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OPINON: How lawsuits cost us all

George Mathewson On the evening of June 17, 2006 a fire broke out at the Abbott Boat Works on London Road.

George Mathewson

On the evening of June 17, 2006 a fire broke out at the Abbott Boat Works on London Road.

Sarnia Fire and Rescue secured the scene and, with clouds of thick toxic smoke from burning boats filling the air, residents of nearby apartments were evacuated.

Firefighters managed to extinguish the blaze, and a few hours later the displaced went home.

But around 5 a.m. the next morning a second evacuation was ordered after another fire broke out on the property of the world-famous boat builders, causing even greater losses.

Abbott Boats sued the city.

In a statement of claim, the company sought $6 million in damages alleging the City of Sarnia, through its fire department, had failed to properly extinguish, control and avoid the spread of fire. The claim also named the Cineplex Entertainment Corporation, alleging it had allowed employees to smoke in an area beside the boatworks without proper controls.

The suit was finally settled last year and the terms are confidential. But we do know the Abbott boat fire is one reason that Sarnia’s insurers paid out a staggering $11.5 million in settlements and costs between 2011 and 2013.

Most resident don’t realize it, but Sarnia gets sued a lot. And when it’s at fault the municipality’s insurers pay for the mistakes made by firefighters and police officers, for “slip and fall” injuries occurring on municipal property, for flooding and basement sewer back-ups.

All across Ontario, insurance costs are rising at an alarming rate.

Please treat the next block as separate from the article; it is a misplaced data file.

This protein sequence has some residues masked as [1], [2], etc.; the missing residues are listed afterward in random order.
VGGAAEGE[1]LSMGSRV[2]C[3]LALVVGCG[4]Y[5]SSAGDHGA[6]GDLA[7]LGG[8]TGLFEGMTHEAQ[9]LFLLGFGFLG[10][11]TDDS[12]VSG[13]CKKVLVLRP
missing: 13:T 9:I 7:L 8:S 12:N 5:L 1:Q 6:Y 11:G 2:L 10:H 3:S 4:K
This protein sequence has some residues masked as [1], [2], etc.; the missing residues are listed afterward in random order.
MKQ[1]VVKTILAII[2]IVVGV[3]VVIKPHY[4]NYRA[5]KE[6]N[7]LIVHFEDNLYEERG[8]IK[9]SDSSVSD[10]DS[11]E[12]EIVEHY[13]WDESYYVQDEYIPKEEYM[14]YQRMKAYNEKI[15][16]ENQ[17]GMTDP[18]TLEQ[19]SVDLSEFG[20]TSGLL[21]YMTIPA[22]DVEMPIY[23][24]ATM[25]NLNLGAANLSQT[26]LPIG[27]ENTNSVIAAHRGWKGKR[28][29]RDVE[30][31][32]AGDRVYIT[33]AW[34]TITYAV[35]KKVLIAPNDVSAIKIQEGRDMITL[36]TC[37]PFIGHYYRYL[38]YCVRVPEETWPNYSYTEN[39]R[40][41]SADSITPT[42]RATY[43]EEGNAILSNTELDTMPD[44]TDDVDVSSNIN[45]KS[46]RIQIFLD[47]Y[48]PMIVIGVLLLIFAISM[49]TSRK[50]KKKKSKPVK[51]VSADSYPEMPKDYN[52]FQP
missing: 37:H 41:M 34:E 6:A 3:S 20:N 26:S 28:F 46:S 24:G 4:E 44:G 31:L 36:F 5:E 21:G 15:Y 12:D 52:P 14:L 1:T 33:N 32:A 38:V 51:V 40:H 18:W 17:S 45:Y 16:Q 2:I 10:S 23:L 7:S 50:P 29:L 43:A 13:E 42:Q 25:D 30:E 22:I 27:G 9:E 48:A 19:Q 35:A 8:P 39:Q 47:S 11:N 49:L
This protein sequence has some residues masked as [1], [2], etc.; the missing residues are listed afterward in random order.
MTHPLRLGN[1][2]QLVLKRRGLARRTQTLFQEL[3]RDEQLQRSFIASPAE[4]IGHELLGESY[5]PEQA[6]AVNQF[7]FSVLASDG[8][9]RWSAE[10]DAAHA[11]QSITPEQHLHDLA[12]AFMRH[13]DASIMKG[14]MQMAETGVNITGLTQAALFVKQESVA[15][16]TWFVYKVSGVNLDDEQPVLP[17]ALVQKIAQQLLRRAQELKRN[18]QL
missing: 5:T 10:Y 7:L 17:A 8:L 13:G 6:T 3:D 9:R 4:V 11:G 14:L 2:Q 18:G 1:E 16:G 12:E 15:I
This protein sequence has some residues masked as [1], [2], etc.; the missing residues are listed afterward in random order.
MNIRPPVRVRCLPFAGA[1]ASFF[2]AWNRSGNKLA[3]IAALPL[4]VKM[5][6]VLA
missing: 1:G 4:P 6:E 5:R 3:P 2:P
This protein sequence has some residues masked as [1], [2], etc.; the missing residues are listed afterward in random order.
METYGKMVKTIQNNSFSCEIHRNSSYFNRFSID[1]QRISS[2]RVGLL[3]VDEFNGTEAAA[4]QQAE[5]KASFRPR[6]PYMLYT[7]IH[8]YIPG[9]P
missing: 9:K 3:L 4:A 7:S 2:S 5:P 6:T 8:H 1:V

The City of Sarnia is insured by a co-operative called the Ontario Municipal Insurance Exchange. Unlike a private insurer, Omex is a not-for-profit exchange owned by its member municipalities, which pool their coverage and collectively share the risks and rewards.

Lately, it’s been all risk. In fact, city council agreed this summer to a “supplemental assessment” from Omex, essentially an insurance premium increase that will cost taxpayers an additional $600,000 over five years.

But as bad as that sounds, local taxpayers are actually getting a good deal from Omex - at least for now.

Between 2011 and 2013 when the insurer was paying out $11.5 million to settle lawsuits, Sarnia paid Omex $4.7 million in premiums.

In the case of the Abbott boat fire, city hall paid a deductible of $25,000 and Omex covered the rest.

Municipalities are getting sued more often, class action suits are complicated and costly, and extreme weather events are increasing in frequency.

The result is insurance costs are rising rapidly, and at this point there is no relief in sight.

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